Climate Justice Alliance: A People’s Orientation to a Regenerative Economy offers community groups, policy advocates, and policymakers a pathway to solutions that work for frontline communities and workers. These ideas have been collectively strategized by community organizations and leaders from across multiple frontline and grassroots networks and alliances.
(Ask Kinney if there is a link to his Native Jurisprudence collective, and a clear pathway for consultation so there is reciprocity and respect of the knowledge or IP.)
Movement for Black Lives’ Policy Demands: The Movement for Black Lives (M4BL) formed in December of 2014, was created as a space for Black organizations across the country to debate and discuss the current political conditions, develop shared assessments of what political interventions were necessary in order to achieve key policy, cultural and political wins, convene organizational leadership in order to debate and co-create a shared movement-wide strategy. Under the fundamental idea that we can achieve more together than we can separately.
Climate Restoration Circle has developed a policy approach to making the SF Bay Area a climate-restoring region by: 1) Restore the climate by creating and fostering collaboration between climate restoration companies, projects, and individuals. 2) Create demand for radical progress on climate restoration in our government’s policies through public outreach and local education. 3) Raise funding and capital for the most substantive and existing climate restoration companies, organizations and projects to accelerate their impactful activities on a massive scale.
This wiki article is all about methods of creating economies that support greater health of people and planet, and more equitable distribution of wealth. This topic is massive, and this listing is a work in progress that will grow over time. Peruse the different sections to learn about people and organizations all over the world who are practicing this now. Find your local Bloom to get involved in future economies locally.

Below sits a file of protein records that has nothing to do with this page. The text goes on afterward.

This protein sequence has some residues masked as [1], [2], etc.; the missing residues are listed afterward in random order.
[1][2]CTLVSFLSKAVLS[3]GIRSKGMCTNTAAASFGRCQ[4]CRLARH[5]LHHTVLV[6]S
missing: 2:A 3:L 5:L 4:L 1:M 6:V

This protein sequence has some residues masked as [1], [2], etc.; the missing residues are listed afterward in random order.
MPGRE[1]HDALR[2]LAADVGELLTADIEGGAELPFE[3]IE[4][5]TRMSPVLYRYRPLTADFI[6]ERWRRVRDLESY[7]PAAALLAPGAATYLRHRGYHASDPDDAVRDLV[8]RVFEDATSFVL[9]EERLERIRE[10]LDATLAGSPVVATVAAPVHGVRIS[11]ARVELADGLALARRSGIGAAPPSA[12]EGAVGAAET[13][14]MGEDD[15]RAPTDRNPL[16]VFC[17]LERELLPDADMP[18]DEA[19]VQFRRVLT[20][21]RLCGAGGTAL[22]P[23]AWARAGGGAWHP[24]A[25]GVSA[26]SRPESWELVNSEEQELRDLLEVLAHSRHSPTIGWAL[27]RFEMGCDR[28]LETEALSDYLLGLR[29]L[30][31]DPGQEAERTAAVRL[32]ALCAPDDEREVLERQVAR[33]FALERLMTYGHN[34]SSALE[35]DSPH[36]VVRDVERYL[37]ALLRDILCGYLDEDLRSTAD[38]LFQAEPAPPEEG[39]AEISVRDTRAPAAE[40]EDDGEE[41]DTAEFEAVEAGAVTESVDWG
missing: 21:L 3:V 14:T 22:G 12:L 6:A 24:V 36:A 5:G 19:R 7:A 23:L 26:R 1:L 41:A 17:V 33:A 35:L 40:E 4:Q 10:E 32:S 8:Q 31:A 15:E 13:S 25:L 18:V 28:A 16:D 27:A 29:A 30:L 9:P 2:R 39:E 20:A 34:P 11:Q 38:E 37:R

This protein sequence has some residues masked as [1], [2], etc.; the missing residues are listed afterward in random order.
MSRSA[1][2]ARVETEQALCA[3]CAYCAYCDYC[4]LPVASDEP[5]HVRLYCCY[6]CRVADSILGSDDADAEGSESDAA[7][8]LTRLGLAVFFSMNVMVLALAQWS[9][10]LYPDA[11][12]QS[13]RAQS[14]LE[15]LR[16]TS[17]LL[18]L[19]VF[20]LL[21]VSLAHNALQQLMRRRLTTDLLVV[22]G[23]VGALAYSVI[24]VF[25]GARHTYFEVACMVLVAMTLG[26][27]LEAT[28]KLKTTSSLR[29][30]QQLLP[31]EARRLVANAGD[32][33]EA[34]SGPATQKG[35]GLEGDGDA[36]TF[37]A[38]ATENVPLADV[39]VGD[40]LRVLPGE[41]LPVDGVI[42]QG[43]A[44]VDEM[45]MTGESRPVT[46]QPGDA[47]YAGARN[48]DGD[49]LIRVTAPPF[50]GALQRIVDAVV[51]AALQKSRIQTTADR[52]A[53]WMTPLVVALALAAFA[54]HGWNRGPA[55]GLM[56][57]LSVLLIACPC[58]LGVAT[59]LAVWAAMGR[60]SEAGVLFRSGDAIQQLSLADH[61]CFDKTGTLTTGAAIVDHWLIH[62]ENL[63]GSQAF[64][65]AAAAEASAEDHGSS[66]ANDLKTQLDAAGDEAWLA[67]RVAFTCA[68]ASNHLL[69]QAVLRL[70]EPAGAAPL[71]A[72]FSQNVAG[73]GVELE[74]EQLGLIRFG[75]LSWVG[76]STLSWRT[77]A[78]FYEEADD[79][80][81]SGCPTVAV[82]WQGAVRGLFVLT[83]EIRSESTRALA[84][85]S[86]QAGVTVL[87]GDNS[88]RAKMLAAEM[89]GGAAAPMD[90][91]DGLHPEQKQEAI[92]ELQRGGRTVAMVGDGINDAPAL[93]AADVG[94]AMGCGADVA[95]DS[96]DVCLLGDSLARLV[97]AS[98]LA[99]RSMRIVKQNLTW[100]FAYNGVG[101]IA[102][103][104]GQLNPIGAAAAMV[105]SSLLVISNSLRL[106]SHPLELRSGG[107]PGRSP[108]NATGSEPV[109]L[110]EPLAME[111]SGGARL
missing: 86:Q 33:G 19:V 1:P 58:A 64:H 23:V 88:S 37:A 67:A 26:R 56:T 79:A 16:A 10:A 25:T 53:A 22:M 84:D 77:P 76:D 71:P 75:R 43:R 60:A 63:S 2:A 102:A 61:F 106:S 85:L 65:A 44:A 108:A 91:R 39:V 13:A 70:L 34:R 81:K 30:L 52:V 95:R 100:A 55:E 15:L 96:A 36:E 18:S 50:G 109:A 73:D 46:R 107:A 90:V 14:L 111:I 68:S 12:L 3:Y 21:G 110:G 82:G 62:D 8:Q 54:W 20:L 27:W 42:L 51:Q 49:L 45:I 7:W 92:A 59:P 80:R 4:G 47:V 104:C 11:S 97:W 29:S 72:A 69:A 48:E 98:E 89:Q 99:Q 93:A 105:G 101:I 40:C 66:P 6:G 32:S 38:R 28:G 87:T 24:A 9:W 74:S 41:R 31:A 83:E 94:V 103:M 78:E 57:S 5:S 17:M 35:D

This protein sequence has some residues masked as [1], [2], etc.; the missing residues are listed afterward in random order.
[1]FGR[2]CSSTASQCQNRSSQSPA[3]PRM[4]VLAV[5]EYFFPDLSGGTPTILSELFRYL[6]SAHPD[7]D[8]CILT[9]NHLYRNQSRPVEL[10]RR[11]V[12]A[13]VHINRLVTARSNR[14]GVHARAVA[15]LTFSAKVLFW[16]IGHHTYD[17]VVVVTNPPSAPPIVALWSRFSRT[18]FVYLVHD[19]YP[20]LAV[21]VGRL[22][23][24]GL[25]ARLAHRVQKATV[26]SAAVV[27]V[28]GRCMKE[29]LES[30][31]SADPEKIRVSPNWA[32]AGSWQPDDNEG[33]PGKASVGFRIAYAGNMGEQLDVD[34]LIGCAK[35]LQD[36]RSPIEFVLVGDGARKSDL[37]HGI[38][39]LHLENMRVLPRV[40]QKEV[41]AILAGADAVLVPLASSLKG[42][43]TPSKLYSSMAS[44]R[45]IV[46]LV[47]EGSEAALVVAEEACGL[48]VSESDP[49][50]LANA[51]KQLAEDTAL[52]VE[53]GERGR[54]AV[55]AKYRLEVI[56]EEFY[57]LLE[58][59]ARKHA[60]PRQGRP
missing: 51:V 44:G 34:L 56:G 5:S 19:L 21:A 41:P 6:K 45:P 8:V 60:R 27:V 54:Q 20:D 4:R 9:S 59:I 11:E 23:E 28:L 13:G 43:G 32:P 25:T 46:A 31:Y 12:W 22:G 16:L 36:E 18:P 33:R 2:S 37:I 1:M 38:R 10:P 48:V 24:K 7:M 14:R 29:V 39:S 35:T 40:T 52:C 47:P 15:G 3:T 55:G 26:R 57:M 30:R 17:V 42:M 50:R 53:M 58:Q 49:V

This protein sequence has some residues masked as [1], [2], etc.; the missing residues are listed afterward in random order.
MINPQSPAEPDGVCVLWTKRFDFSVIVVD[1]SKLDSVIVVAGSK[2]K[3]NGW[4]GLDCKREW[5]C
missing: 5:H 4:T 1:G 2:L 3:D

Organizations and Coalitions
New Economy Coalition is a U.S.-based coalition of 200+ organizations that work on small to large scales, building new systems or new economies that put people and planet first. NEC is driven by a belief that all our struggles—for racial, economic, and climate justice; for true democratic governance and community ownership; for prosperity rooted in interdependence with the earth’s natural systems—are deeply interconnected. Rising to the challenge of building a better world demands that we fundamentally transform our economic and political systems.
Platform cooperatives are businesses that use a website, mobile app, or protocol to sell goods or services. They rely on democratic decision-making and shared ownership of the platform by workers and users.
Savvy Cooperative – crowdsourced healthcare solutions – the first platform coop built around patient insights
DisCO – Distributed Cooperatives
A Distributed Cooperative Organization prioritizes mutual support, cooperativism and care work among people and is a practical framework for Open Cooperativism. These are locally grounded, transnationally networked cooperatives focused on social and environmental work. Bloom is a DisCO.
Zebras Unite – a group of women and people of colour founders who are trying to build real community businesses that meet real needs, not unicorn startups.
Community land trusts are nonprofit, community-based organizations designed to ensure community stewardship of land. Community land trusts can be used for many types of development (including commercial and retail), but are primarily used to ensure long-term housing affordability.
Sustainable Economies Law Center’s Permanent Real Estate Cooperative model – similar to a community land trust, but with a cooperative rather than a nonprofit entity.
One approach to making equitable companies is to convert existing companies to be employee-owned.
Colorado is in the process of a state-level effort with the governor’s support to create a wave of employee ownership conversions in small and medium-size businesses.
New Economy Coalition listed above often supports coop conversions.
A multi-stakeholder cooperative is a coop that’s governed by two or more stakeholder groups. These groups can include workers, producers, consumers, owners, volunteers and community supporters. The brilliance of MSCs, also known as solidarity cooperatives, is that the various stakeholder groups throughout an enterprise have a shared vision that prioritizes equality, sustainability, and social justice.